The original purpose of the alliances was to allow carriers to offer their customers service to markets where they could not operate economically with their own aircraft. This was initially done through code sharing arrangements under which an airline would place its designator code on flights operated by its alliance partner for marketing purposes. Over the years the operations of the alliance carriers have grown much more integrated with respect to jointly offered international services. The grant of antitrust immunity for alliance activities has allowed the immunized carriers to conduct their route and schedule coordination, marketing, sales, pricing, product development, and other customer services as if they are a single carrier.
While these alliances have enabled U.S. carriers to compete and have allowed customers greater efficiencies and access in the international arena, one-sided arrangements can have a detrimental impact on the jobs of U.S. flight crews and ground workers. Several alliance partners have entered into or are seeking immunized revenue sharing arrangements as a means to provide “metal neutrality” in their operations. “Metal neutrality” is a scheme by which there is virtually no difference on the part of carriers’ marketing staffs as to which one of the alliance partners actually operates the aircraft on routes covered by the revenue sharing agreement. This indifference is logical from the carriers’ perspective: if all of the revenue generated by a particular set of routes goes into a common pool and is distributed according to a pre-existing formula, then the marketing staff has no economic incentive to sell flights on one alliance partner over another, and the airlines in the alliance gain major marketing efficiencies.
The concern for airline employees, however, is that this indifference over which airline flies a certain route also means indifference as to which carrier’s employees do the flying and conduct ground operations on such route. This interchangeability could lead a carrier to decide that rather than use its own equipment and personnel to fly and service some or all of the routes covered by a revenue sharing agreement, it will allow its alliance partners to do the flying and simply take a share of the revenue. This, in fact, is precisely what United Airlines intends to do in a joint venture revenue sharing agreement it has announced with Aer Lingus on flights between Washington, D.C. and Madrid, Spain. Aer Lingus will operate the flights with its own aircraft and using its own Irish operating certificate. United will provide marketing and will place its designator code on the Aer Lingus flights, but will not do any of the actual flying with its own aircraft or crews.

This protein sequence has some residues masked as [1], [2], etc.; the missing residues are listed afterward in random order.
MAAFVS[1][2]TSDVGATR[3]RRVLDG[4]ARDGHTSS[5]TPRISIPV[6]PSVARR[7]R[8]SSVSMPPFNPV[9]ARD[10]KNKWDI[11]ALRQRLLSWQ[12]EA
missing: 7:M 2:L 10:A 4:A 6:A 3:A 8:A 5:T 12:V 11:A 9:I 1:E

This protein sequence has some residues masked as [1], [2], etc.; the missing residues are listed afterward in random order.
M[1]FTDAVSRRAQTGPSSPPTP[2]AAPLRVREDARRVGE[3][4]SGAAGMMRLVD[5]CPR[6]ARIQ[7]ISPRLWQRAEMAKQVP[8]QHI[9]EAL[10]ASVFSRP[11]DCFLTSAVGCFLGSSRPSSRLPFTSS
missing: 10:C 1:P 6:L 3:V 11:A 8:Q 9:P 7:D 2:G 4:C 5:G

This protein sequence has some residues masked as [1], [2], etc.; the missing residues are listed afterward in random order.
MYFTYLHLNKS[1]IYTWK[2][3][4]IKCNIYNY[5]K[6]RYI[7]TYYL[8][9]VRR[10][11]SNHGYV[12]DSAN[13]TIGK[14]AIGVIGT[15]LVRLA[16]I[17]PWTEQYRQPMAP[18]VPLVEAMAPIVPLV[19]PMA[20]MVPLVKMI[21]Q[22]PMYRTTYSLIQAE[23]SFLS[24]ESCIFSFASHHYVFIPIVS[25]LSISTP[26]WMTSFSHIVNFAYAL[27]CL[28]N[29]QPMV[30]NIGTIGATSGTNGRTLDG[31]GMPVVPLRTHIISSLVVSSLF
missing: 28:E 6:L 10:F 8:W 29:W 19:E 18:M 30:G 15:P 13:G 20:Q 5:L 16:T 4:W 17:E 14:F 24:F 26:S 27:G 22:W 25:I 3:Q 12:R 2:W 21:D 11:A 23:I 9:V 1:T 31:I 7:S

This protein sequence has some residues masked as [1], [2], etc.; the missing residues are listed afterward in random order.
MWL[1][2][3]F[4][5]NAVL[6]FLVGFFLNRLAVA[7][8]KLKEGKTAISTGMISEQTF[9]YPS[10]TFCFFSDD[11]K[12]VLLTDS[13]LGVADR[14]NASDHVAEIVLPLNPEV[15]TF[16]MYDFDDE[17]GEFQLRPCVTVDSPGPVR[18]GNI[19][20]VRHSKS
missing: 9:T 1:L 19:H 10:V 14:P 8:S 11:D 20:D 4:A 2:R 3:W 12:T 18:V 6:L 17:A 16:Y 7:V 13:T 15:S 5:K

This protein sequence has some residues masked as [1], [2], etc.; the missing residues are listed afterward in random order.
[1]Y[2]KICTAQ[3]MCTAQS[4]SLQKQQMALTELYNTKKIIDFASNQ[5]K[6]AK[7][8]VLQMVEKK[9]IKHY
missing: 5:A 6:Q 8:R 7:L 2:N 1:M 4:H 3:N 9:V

As a result, U.S. airline employees are faced with the stark prospect of seeing their employers essentially become ticket agents for their foreign partners who provide the most desirable flying in the industry – long haul, large aircraft, international routes. Maintenance and other ground workers would also see their work cut and outsourced as foreign carriers would turn to their own employees to perform these functions on their aircraft. This trend to cut labor costs by jettisoning significant portions of operations ultimately weakens our U.S. carriers, threatens our national economy, and should be of grave concern to U.S. policy makers.
Congress should ensure that there is a close correlation between the portion of revenue a U.S. airline receives from a revenue sharing arrangement that involves international air transport services and the amount of actual flying the airline contributes to that arrangement. While a one-to-one correlation would seem logical, we do recognize the realities of brand premiums and service contributions to the joint venture require that airlines be afforded a certain amount of flexibility in determining revenue shares.
Furthermore, Congress should require that revenue sharing arrangements between U.S. and foreign carriers be approved by DOT before they are implemented. As part of the review process, DOT should ensure that the amount of flying done by a U.S. airline participant in a revenue sharing arrangement bears at least a reasonable correlation to the portion of revenue the airline receives from the arrangement. Requiring U.S. carriers to “play to get paid” will help prevent wholesale outsourcing of jobs by U.S. carriers and ensure that U.S. workers receive a fair share of the jobs that support the revenue sharing partnership.
Congress should use every avenue, including the FAA reauthorization, to immediately require this important international joint venture approval process at the DOT. Such requirements will fulfill key public interest factors set forth in aviation statutes, including the effect of government action on “fair wages and working conditions.” The airline workforce, like other sectors of the national economy, has seen massive furloughs over the last decade. If Congress doesn’t intervene, it is inevitable that air carriers will misuse their international partnerships at the expense of more aviation jobs. It is in the nation’s interest to prevent U.S. airlines from using labor cost advantages of foreign carriers to shift jobs overseas. Congress must act now.
Adopted October 8, 2009